She moved out into the hall and her long, braided brown hair was lost from sight. Peter kept a wary eye on the doorway through which she left. Acanthus and Rhondale shared a look of question, and all at once Peter’s fears were realized. Lakita burst through a back door into the room, the worry evident on her face.

“Wait!” She breathed, clearly out of breathe.

All eyes were on her immediately. “Lakita, what is it?” Peter asked, hoping beyond hope it wasn’t what he suspected, yet knowing it probably was.

“Briganders! They’re at the front door!” She pointed toward the front of the inn in horror. Without waiting to find out how she knew, Peter darted into the hall.

“Inula,” he breathed in fear for his wife as he left his three children in dead, painstakingly long, silence.

The three of them stared at the door through which both of their parents had left in anxious, nervous worry. It seemed an eternity before their father returned, thrusting their mother into the room before him. There was a collective sigh of relief, but the relief didn’t last long as Peter began giving orders quickly.

“Lakita, get to Teasel’s as quickly as you can! Do you hear?!”

Lakita nodded in response to his question, but glanced in concern at the visitor still lying unconscious on the couch. “Yes, father, but what about him?”

All eyes fell on the visitor as Peter considered what to do with him. He soon came up with an answer.

“Rhondale, help your mother get him to Doc’s.”

Rhondale was reluctant to agree. “But father...” he protested.

Peter would have none of it, however. It was urgent that he get his family out of harm’s way, and quick. “No buts, boy, go!”

He didn’t wait for Rhondale to say more, moving quickly to grab a rifle from over the hearth, relieved that the inn was void of guests. Taking his cue, Acanthus quickly moved to grab a gun of his own.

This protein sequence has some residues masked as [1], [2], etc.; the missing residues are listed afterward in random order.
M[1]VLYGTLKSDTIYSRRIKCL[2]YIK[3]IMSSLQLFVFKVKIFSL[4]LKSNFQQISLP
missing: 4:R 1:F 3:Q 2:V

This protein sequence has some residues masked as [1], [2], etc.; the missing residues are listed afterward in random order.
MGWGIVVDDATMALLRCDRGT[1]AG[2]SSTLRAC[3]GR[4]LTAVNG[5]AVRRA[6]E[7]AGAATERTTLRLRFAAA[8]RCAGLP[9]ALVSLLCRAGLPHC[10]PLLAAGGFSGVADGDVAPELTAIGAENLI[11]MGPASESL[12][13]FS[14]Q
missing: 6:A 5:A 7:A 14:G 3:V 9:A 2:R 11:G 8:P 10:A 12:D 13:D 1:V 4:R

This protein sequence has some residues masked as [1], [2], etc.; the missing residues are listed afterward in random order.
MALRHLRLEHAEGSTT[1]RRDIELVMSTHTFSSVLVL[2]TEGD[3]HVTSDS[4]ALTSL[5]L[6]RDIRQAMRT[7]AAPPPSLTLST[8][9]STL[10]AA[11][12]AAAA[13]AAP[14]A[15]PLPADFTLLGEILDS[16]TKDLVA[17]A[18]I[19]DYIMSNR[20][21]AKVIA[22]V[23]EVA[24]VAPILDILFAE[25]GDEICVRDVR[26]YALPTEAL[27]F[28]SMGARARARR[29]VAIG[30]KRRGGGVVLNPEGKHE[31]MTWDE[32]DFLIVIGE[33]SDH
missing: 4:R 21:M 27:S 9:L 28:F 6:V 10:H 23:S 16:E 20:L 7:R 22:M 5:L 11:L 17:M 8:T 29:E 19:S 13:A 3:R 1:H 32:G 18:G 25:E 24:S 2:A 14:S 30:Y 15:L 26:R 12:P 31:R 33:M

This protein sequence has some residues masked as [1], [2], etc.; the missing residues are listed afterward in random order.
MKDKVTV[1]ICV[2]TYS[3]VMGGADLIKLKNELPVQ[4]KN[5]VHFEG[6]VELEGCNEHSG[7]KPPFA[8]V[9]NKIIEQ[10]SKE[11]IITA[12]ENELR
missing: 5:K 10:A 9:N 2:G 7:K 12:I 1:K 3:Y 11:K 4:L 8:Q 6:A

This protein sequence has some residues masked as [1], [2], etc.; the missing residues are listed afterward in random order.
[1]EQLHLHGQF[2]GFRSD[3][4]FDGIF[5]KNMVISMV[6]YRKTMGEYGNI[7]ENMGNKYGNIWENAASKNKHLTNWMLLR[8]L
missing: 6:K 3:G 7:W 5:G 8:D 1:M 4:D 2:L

“Out the back, all of you!” Peter shouted, hurriedly.

Sighing in defeat, Rhondale moved with his mother to lift the visitor from the couch and together they maneuvered toward the open back door. There was no missing the look of concern in Inula’s dark eyes as she glanced at him, but Peter couldn’t let it deter him. He quickly looked away from her, avoiding the subject of dissuasion.

It wasn’t long before Inula, Rhondale, and the visitor disappeared out the back door. Lakita, however, hung back for a short time, watching him as he moved to the hall doorway with Acanthus, ready to fire against the Briganders who would soon be coming. Worried, and obviously finding nothing she could do to stop what was coming, Lakita finally ducked out the back door, leaving Peter to watch and wait.

At the front of the inn, he could hear the Briganders pounding against the door in anger and impatience. The pounding soon stopped, however, and Peter waited, hoping maybe they had moved on. His hope was short lived and he returned to his earlier fears as a loud thud marked the fierce men kicking down the front door of the inn. He closed his eyes and listened, anticipating the Briganders’ arrival. They would be moving down the hall now, searching for what they were after.

As if sensing their presence, Peter’s eyes snapped open and he lifted his gun. He fired a shot just as the first of the Briganders moved past the open doorway. Acanthus followed suit and soon the entire place was ringing with shots as the Briganders realized what was happening and pulled out their own weapons.